Direct Line Blog

Getting Customers Into the Brand Habit

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Marsha Lindsay, CEO, Lindsay, Stone & Briggs
Marsha Lindsay, CEO, Lindsay, Stone & Briggs

The axiom that we're all creatures of habit extends to what we purchase, or don't. And to what we pay attention to, or don't. “Much of our daily behavior is habituated, so a marketer's job is to break—or break into—customers' habits and rituals,” Marsha Lindsay told me during a recent conversation about marketing strategy. “How marketers do that often lies in connecting with a customer's subconscious.”

Lindsay, CEO of brand strategy firm Lindsay, Stone & Briggs, went on to explain that we as consumers are driven by our subconscious and our emotions; we create rituals and form habits to get us through our daily routine. So, the trick for marketers is to help their brand become a part of those rituals and habits. She cited as an example KFC. To reach on-the-go customers—whose usual habit is to have a beverage within reach in their car's cup holder, and who sometimes eat while driving—KFC created a container for chicken nuggets that fits into a cup holder. It's a simple way to be a part of an existing habit among some of its customers, she said.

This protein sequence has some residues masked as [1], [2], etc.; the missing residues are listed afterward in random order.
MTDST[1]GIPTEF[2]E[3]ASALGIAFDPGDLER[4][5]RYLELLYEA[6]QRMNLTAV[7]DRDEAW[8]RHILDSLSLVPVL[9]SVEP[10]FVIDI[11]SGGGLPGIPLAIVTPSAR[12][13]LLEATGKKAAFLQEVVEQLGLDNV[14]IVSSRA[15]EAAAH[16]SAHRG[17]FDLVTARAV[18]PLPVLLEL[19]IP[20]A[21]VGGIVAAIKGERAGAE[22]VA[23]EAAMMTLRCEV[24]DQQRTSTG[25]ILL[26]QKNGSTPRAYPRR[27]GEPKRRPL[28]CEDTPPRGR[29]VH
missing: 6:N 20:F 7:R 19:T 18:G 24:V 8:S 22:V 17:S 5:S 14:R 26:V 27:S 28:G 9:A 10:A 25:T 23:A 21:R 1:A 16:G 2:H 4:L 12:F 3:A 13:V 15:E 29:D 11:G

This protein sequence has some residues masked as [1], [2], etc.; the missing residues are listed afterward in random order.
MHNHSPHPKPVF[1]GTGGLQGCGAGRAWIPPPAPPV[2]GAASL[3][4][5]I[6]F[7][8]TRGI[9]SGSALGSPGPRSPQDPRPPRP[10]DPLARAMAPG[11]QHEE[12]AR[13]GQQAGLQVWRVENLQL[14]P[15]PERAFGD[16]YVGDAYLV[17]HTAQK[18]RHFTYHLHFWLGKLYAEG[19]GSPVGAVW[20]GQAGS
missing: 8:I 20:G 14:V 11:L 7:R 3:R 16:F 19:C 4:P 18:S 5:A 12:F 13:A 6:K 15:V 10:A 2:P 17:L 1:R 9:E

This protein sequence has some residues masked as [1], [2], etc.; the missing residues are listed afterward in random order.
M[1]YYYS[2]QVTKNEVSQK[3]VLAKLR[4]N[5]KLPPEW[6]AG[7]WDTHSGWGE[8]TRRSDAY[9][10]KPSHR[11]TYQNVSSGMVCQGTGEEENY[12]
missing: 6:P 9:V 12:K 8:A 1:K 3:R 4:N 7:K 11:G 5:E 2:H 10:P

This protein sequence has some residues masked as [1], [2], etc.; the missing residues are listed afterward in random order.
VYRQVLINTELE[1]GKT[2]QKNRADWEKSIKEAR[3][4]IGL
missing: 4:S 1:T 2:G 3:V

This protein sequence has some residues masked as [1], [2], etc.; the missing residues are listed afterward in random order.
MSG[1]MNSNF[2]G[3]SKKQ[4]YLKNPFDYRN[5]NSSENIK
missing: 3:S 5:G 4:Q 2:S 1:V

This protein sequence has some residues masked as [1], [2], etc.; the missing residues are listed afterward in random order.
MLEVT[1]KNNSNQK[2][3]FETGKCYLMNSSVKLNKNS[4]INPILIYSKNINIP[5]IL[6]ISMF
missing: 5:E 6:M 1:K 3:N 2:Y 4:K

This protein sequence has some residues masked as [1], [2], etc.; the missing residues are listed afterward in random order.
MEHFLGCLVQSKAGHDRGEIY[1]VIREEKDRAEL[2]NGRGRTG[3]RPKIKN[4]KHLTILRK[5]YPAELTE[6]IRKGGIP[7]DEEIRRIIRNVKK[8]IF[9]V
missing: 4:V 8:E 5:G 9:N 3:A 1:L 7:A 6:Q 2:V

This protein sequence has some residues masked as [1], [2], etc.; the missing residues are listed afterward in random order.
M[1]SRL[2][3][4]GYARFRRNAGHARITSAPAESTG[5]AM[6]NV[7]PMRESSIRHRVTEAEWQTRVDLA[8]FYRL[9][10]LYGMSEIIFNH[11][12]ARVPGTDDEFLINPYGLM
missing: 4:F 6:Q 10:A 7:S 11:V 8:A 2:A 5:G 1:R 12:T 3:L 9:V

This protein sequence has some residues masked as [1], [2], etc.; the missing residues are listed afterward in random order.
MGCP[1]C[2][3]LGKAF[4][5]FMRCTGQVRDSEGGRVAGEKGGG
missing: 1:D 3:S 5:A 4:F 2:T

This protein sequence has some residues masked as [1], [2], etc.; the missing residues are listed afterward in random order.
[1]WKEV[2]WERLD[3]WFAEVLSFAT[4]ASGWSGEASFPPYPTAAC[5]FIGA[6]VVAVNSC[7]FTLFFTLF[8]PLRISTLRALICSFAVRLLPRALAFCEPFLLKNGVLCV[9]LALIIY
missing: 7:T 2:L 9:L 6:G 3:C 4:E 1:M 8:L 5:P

The trick for marketers is to frame their objectives differently, Lindsay pointed out. “Most marketers' goals are more focused on gaining awareness or trial: ‘I need an ad that generates X.' Instead, they need to frame a brief in terms of, ‘How can I break into customers' autopilot?'” To do so, she recommends considering what's not top of mind for customers; what's in their subconscious when it comes to a specific product or service?

Amazon's one-click purchase is masterful in this regard because it makes purchasing “mindless,” Lindsay said. “It's simple: The tougher you make it to complete a purchase, the less likely customers will complete it. So, the question marketers need ask is, ‘How do I habituate engagement?'”

One answer, she said, is to step back from day-to-day marketing tactics to take a broader look at your marketing strategy—and see how you can weave in messaging or interactions that address customers' habits and underlying motivations. “Behavioral marketing is coming of age,” Lindsay said. “Marketers need to understand customers' subconscious rituals to find creative ways to break through and become a part of those habits.”

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